Bond bill would help fund Long Beach recovery
Long Beach city officials and state Democrats are pushing for passage of a bill that would authorize the city to issue bonds up to $12 million to plug its budget gap and recover from superstorm Sandy.
Long Beach suffered more than $200 million in damage during Sandy and is in the midst of a financial crisis -- the city ended fiscal year 2012 more than $5 million in the red, according to the city's independent annual audit.
City leaders said the bond money, which would have to be paid back over 10 years, would provide tax relief for residents who are burdened by the costs of rebuilding their homes.
Leaders in the Democratic-controlled city called on the Republican-led State Senate to pass the borrowing bill -- something they also requested last year. The borrowing bill died in the State Senate Rules Committee a year ago, prompting Long Beach Democrats to accuse Republicans of seeking retribution because Democrats in the State Assembly had opposed a measure to aid Republican-led Nassau County.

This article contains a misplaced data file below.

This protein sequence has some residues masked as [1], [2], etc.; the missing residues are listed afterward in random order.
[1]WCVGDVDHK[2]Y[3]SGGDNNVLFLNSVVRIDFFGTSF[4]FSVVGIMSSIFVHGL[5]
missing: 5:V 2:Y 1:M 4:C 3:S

"Long Beach has been hit very hard. People don't have money to pay for any more additional taxes," Councilman Len Torres said. "We really need the State Senate's help with this."
The Senate will take up the bill on Monday, said Scott Reif, a spokesman for Senate Majority Leader Dean Skelos (R-Rockville Centre), who represents Long Beach. The bill has been approved by the Assembly.
"In light of the tremendous devastation caused by Hurricane Sandy, Sen. Skelos continues to believe that Long Beach must be given the tools it needs to recover," Reif said in a statement.
Assemb. Harvey Weisenberg (D-Long Beach), who sponsored the bill in the Assembly, said he is confident the bill will pass the Senate. Long Beach residents have suffered a series of tax increases over the past two years and are in need of relief, he said.
"This certainly is a time when we need all of the resources we can get," Weisenberg said.
Long Beach is working with the Federal Emergency Management Agency for the bulk of its Sandy-related expenses, city officials have said.